There’s also the ghee-nut butters. A line of chocolate ghee spreads. Turmeric and garlic ghee, as well as a ghee that contains medium chain triglyceride oil that is intended to be stirred into coffee (it’s a paleo thing).
Quinoa and quirk
It’s not just in salads. It’s in your breakfast, your chocolate, your mac and cheese. You cannot escape quinoa. Do not resist. Have it for breakfast as instant quinoa cereal. One company is also putting quinoa in mac and cheese, er, “maq and cheese.” Then there are the quinoa trail mix-inspired bars. Quinoa pairs with agave and sesame, crispy quinoa-filled versions of M&Ms and Reese’s peanut butter cups and chocolate-covered quinoa snacks.
Moringa goes mainstream
Mankind’s quest to discover new superfoods continues apace. Next up: moringa, an ancient plant that has long been used in Asia and Africa for its reputed health benefits. According to Healthline, it is rich in nutrients and antioxidants, and it may reduce inflammation. So it’s no surprise that it’s popping up in products. Powdered moringa smoothie mix, energy shots and moringa superfood bars, with a half-cup of greens in each bar. A new organic roasted moringa mint tea.
If you would rather crunch your moringa like cheese puffs, there are even snackable puffed moringa bites.
Cauliflower gets convenient
Cooking with this trendy brassica has never been easier, thanks to new convenience products that go beyond your basic cauliflower rice.
Caulipower has a cauliflower-based baking mix, in regular and paleo-friendly, cauliflower flour, cauliflower cups intended to be a quick convenience meal in three globally inspired flavours. Cauliflower fried rice in the frozen aisle.
And there’s cauliflower in chocolate ice cream - yes, ice cream. Don’t worry, it tastes like chocolate ice cream.
Cucumber is cool
Sometimes flavours go in or out of fashion for reasons that are hard to explain. Why was watermelon so big last year? Why is cucumber suddenly everywhere this year?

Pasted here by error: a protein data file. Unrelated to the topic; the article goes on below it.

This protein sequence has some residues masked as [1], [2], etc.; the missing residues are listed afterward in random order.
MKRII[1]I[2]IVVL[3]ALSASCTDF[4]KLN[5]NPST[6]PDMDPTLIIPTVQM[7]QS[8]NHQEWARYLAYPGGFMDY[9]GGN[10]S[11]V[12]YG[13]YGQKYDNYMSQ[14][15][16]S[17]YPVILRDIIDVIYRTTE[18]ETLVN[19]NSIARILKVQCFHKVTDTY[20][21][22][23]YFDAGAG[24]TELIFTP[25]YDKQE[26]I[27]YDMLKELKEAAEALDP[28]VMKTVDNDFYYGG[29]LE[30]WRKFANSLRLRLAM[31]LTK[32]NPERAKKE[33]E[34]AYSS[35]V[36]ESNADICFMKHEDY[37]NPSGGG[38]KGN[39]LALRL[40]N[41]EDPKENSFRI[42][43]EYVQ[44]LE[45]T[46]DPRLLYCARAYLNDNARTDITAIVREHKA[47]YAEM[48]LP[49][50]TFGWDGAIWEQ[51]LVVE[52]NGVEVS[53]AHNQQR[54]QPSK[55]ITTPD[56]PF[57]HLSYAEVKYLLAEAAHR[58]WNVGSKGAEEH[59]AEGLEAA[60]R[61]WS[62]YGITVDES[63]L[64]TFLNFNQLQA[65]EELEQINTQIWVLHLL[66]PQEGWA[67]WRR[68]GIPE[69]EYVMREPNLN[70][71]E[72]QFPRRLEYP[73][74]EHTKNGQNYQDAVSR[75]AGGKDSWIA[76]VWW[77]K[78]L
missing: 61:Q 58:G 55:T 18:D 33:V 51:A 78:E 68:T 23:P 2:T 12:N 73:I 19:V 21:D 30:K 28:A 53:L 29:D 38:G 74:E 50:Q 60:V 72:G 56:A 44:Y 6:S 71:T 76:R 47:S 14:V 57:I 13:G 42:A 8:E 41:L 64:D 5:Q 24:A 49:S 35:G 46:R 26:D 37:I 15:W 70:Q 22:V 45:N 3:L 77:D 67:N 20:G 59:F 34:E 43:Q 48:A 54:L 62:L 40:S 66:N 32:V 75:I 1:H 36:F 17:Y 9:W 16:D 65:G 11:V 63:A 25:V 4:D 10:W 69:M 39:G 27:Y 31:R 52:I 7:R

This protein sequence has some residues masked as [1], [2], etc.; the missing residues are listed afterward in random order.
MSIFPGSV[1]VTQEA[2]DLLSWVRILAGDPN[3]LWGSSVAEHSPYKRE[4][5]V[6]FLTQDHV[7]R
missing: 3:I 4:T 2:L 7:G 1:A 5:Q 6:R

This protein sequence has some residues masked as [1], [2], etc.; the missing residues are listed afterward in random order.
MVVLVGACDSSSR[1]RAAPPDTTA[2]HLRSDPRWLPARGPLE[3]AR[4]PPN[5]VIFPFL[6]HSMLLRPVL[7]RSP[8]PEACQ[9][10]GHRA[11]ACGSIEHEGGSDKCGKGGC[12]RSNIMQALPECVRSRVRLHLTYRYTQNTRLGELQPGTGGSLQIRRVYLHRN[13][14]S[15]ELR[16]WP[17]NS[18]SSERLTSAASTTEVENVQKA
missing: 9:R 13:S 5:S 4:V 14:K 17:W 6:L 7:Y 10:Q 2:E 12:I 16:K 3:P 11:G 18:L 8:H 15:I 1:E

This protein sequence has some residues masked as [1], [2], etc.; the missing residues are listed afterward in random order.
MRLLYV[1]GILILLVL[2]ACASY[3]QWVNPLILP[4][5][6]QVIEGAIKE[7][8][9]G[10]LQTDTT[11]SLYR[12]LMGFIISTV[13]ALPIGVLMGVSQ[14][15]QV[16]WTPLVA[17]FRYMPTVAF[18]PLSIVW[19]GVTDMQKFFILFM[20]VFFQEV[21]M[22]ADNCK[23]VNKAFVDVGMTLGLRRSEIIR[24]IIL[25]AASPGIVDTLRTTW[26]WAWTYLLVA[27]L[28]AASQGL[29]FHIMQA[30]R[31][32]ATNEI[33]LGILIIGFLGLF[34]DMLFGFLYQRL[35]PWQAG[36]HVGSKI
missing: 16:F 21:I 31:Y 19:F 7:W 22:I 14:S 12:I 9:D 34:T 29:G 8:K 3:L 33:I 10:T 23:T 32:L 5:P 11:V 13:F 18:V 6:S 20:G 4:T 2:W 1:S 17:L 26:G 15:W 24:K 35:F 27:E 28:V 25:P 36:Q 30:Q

Anyway, you’ll be drinking a lot of cucumber soon, especially in sparkling beverages: Cucumber-and-mint lemonade, and cucumber mint sparkling water. Cucumber jalapeno juice, and cucumber syrup.
A new jalapeno-kiwi-cucumber kombucha, and cans of cucumber soda. You could try cucumber mint agua fresca, or probiotic water in cucumber melon. Pretend you are in a spa. That’s where people drink cucumber.
You’re still drinking coconut water? What is this, 2015? Birch water is so last year. Don’t even talk about aloe water. We obviously need new waters, so let’s dive right in: There’s Bee’s Water, a honey-sweetened water that is “full of natural energy.” Then there’s Sap on Tap, a maple water whose motto goes for the jugular: “Out with coconut water. In with maple tree water.”
The aforementioned GoLive is a “live probiotic water,” and it’s interactive: Press a compartment on the cap and release the live probiotics into the water, shake it and enjoy your ensuing gut health.
But wait, here comes the mic drop of waters: organic water.
Do you even know what you’ve been missing? A company named Asarasi makes sparkling water that is harvested as a byproduct from maple sap, and because it is filtered through the tree, it has achieved USDA organic certification, something that regular water does not have (water is an inorganic compound). It tastes like sparkling water.
The Washington Post